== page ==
It’s wonderful to welcome a wealth of writers, thinkers and artists to the beautiful city of Durham and its surrounding towns and villages for the 2014 Durham Book Festival. This year we shall be back at Durham Town Hall for a packed weekend of events with novelists, historians, journalists and politicians, and at the Gala Theatre, where we will be welcoming poet-of-the moment Kate Tempest and acclaimed best-selling historian Jung Chang.
This year we are particularly pleased to be making use of the newly refurbished Palace Green Library at Durham University, which builds on the fruitful partnership we have with the university. Join us at Palace Green Library for an evening with this year’s Festival Laureate, poet Paul Farley; a debate on the future of social housing; and the opportunity to meet award-winning graphic novelists Bryan and Mary Talbot; as well as events on science and religion, classical history and poetry. We will also be celebrating Kenneth Grahame’s The Wind in the Willows, this year’s Durham Book Festival Big Read, which will see copies of the classic novel distributed to schools and libraries throughout the county.
Our unique series of special commissions this year focuses on the North East, its landscape, economy and future, including events with broadcaster and walker Stuart Maconie on the Durham Dales, and Michael Chaplin, who will consider what makes the North East distinctive. We will explore the impact of the Miners’ Strike 30 years on by asking Durham-born journalist and broadcaster Anne McElvoy to go to Easington Colliery to talk to local people and to reflect on contemporary Easington and the legacy of the strike. Another Durham-born writer, Benjamin Myers, will present a sequence of poems called Heathcliff Adrift alongside photographs from Nick Small at a special exhibition at Durham Cathedral. We will also use the cathedral to present the world premiere tour of War Correspondents, a song-theatre performance which we have co-commissioned to coincide with the centenary of the First World War.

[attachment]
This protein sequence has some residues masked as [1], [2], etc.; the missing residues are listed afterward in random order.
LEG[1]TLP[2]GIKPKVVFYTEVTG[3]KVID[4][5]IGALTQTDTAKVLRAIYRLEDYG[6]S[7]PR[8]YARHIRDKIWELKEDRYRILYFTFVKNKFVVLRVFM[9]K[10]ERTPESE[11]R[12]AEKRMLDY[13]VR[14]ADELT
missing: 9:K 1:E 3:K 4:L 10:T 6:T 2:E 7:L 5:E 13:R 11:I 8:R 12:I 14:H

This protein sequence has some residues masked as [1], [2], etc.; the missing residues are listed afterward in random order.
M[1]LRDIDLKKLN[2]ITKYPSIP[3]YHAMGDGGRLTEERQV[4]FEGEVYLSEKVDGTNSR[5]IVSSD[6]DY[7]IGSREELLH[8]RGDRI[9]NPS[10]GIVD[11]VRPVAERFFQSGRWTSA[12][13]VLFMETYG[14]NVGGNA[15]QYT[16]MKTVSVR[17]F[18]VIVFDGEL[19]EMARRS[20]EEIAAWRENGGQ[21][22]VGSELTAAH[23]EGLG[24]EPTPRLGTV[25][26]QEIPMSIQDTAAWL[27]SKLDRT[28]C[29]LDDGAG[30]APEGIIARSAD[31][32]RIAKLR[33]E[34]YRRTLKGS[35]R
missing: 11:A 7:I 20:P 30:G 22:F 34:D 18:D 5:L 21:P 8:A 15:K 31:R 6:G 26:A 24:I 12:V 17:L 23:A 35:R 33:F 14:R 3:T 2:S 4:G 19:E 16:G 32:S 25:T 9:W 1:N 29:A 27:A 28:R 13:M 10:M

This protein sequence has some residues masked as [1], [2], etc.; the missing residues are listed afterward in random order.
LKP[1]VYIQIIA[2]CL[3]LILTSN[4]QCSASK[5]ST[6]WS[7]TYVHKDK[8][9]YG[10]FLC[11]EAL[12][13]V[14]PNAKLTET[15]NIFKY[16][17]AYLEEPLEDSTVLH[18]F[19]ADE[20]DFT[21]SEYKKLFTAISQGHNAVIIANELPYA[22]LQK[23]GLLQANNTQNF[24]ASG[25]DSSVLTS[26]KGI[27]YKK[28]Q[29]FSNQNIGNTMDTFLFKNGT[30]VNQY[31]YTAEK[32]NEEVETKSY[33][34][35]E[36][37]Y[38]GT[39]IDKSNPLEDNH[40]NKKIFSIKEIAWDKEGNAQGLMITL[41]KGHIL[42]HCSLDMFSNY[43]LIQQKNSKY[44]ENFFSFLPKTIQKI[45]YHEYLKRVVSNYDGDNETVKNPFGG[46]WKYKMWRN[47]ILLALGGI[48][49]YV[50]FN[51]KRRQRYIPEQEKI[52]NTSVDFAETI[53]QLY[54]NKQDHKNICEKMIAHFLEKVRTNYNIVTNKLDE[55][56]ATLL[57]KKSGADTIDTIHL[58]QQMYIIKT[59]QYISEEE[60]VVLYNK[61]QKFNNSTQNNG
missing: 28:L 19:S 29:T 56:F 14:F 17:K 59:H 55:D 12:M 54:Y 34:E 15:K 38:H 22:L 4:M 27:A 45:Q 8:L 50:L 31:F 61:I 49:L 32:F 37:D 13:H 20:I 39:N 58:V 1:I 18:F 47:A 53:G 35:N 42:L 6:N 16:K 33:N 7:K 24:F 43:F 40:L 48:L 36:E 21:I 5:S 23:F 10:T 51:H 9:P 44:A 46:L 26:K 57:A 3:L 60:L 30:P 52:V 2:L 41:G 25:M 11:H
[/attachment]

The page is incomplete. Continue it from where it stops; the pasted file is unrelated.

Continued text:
Our final commission will build on the phenomenal success of last year’s show for under-7s and their families, which reached audiences of over 3,000 in County Durham and beyond. We will be working with Sage Gateshead to premiere The Worst Princess, adapted from the picture book by Anna Kemp and Sara Ogilvie, which will be playing in community centres and libraries throughout the county. We will also be running workshops, and four residencies by Sage Gateshead musicians in County Durham communities.
The Durham Book Festival for Schools returns to Durham Johnston School for two days this year with events for children of all ages.
Please join us to open the festival with the announcement of this year’s prestigious Gordon Burn Prize, which brings to the North East an impressive shortlist of adventurous and internationally acclaimed writers. We’re delighted to host the awards in Durham for the second year.
We’d like to thank our festival partners — Durham County Council, Durham University and Arts Council England — whose ongoing support allows us to bring such a packed and diverse programme to Durham. We’re delighted to welcome back our sponsors Swinburne Maddison, Banks Group and Sunderland University and to introduce Isos and Northumbria University as project partners.
Acting Chief Executive, New Writing North